Their Winnimere cheese is wrapped in spruce bark from Jasper Hill's own trees and washed with ale from a neighboring brewery. It's best enjoyed by simply peeling back the top rind, allowing the bark to act as a bowl and digging in with a spoon or just a hunk of crusty bread. The silky texture wraps itself around your tongue with a symphony of flavors: sweet, smoky, salty, creamy, fruity, woodsy, beefy. A friend now famously likened it to taking a walk through the bacon forest.

One of my favorite things to have alongside this cheese is dried tart cherries, so a lambic cherry beer like Timmermans Kriek is a perfect pairing with this seasonal wonder. The carbonation helps break down the cheese and bring out individual flavors. The light tartness complements the savory qualities of the cheese, and the cheese itself tones down the sweetness of the beer.

4. Nicasio Reserve by Nicasio Valley Cheese Company (Nicasio, California)
A relative newcomer to the farmstead and artisanal cheese scene, the Lafranchi family has been producing some consistently good cheese in a very short period of time.

One of those cheeses is Nicasio Reserve. The Lafranchi family went to their roots in Valle Maggia, Switzerland, to learn the craft and bring it home to their Marin County farm.

Nicasio Reserve is an Alpine-style cheese that's dense and creamy with a light fruity funk on the nose. Across the palate, the impressive sweet cream flavor of their milk (certified organic, by the way) hits you right off the bat before mellowing into a complex play of stone fruits, grass and hazelnuts. The sweet cream follows through once more on the finish.

This cheese instills warmth, as does the beer I've paired with it: California Ale from Telegraph Brewing. It may be a flavorful medium-bodied beer for a flavorful medium-bodied cheese, but by no means is it a medium-bodied experience.

5. MT  TAM by Cowgirl Creamery (Point Reyes Station, California)
Wherever it's offered, when properly cared for and represented, this cheese is one of the most popular and best-selling - and for good reason. Unlike other more readily available and one-dimensional cheeses, MT TAM has more to offer than its big buttery base.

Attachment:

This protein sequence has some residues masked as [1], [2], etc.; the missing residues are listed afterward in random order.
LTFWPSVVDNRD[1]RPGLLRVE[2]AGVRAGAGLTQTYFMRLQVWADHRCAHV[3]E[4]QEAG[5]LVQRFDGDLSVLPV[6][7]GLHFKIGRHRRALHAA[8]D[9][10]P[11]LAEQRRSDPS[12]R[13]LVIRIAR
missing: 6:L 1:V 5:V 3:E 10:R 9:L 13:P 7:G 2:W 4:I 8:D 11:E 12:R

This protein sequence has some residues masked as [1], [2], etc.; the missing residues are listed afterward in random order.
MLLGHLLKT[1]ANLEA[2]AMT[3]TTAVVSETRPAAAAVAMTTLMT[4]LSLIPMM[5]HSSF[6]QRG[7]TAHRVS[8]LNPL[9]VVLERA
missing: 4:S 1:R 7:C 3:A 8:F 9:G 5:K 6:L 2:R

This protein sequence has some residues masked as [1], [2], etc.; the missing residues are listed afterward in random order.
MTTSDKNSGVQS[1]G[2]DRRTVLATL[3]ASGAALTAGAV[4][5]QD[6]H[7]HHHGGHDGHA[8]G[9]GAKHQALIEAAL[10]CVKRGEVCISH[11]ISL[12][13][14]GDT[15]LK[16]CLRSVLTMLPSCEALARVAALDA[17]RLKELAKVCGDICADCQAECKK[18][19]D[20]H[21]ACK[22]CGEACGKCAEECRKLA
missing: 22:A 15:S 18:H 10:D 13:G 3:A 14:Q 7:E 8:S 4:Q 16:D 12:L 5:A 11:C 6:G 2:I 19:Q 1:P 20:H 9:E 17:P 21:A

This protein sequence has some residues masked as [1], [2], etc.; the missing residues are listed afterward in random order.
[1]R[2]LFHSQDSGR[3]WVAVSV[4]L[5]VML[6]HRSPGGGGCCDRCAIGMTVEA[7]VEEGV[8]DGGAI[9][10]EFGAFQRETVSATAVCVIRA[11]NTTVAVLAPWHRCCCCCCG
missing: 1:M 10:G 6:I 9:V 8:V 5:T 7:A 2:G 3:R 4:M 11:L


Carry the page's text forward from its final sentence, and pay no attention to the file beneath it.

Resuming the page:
When ripe, the center of the wheel is soft and luxurious. It's  often likened to vanilla ice cream, and something I'll often eat with whatever seasonal preserves I'm in love with at the moment.

However, this puppy can match up with bold and savory just as well. It's one of the few sweet, creamy cheeses you'll want to pair with a good Pinot.

Triple creams love bubbles. While sparkling wine is a natural match, I like something with a bit more body and flair. In this case, I would suggest Grand Cru, a Belgian-style ale from AleSmith Brewing Company. The bubbles cut through the butterfat, allowing the sweet cream to meld with the various flavors encased in this hefty bottle.

Is there someone you'd like to see in the hot seat? Let us know in the comments below and if we agree, we'll do our best to chase 'em down.

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Filed under: 5@5 • Beer • Bite • Cheese • Dishes • Sip • Think


soundoff (45 Responses)
  1. Beer Lover

    If ever in the Milwaukee are the Sprecher Brewery always has a good beer and cheese tasting.

    May 11, 2012 at 8:26 am | Reply
  2. KP

    Best pair: Grilled panir (Indian origin cottage cheese) + Ginger beer

    May 11, 2012 at 2:27 am | Reply
    • Varun

      yuck...and I'm indian.

      May 11, 2012 at 4:21 am | Reply
  3. Cheesehead

    Rye Round w/Beer Cheese baby!

    Beer Cheese:
    2 packages – 8 ounce cream cheese
    2 jars – Kraft Old English Cheese Spread
    Garlic to taste
    salt to taste
    1/2 can beer

    May 10, 2012 at 9:21 pm | Reply
    • Chees Lover

      those are not cheeses

      May 11, 2012 at 9:29 am | Reply